I’ve known her at different times in her life to be rational, childish, nurturing, needy, calm, anxious, depressed, angry—but I’ve never before seen her delusional.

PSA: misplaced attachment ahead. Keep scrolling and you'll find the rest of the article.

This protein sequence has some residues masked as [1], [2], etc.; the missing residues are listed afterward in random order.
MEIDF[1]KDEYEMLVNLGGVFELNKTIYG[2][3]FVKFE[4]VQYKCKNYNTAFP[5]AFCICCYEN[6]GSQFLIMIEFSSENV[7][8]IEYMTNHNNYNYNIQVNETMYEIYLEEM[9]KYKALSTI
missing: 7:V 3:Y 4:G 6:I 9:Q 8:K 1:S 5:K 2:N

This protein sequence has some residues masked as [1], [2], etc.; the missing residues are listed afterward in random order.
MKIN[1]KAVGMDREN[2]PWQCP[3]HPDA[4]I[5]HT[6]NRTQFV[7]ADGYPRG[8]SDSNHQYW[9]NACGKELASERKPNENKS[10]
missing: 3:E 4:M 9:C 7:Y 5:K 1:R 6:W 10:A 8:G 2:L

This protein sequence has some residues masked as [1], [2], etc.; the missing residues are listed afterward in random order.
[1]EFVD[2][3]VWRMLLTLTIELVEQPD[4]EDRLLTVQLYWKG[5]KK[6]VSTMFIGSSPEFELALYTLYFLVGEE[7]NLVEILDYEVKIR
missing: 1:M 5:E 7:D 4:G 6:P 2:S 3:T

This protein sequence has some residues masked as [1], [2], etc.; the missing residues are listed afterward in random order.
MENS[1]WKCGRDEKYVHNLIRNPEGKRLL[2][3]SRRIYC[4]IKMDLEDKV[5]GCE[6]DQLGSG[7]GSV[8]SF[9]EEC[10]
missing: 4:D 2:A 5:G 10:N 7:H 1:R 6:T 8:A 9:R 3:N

I do know the answers to these questions, at least partly. But I did not learn them from her. I remember different hospitals and different emergencies, one of them so recent that it still replays in vivid technicolor horror whenever I close my eyes and try to sleep. Six years earlier nearly to the day, I paid my last visit to a dear friend who was dying of lymphoma. His wife told me months later that when she’d told him a group of us had come to see him, he’d said that he only wanted to see me. I remember standing outside the door of his hospital room after that last visit, leaning against the wall, sobbing quietly and uncontrollably. And less than two weeks before visiting my mother in the ER, I’d driven the woman I’d recently begun dating to a different emergency room because she drank herself into a blackout and slashed her wrist with a kitchen knife while I was watching her young kids. She spent the night in the ER and the next four days in an in-patient psychiatric unit. I went to see her every day. I bought us notepads so we could write to each other, because she wasn’t allowed to have her phone, so we couldn’t text. When I visited, we sat side by side on her bed and held each other without saying anything. It would be weeks before I could shut my eyes without seeing knives and blood.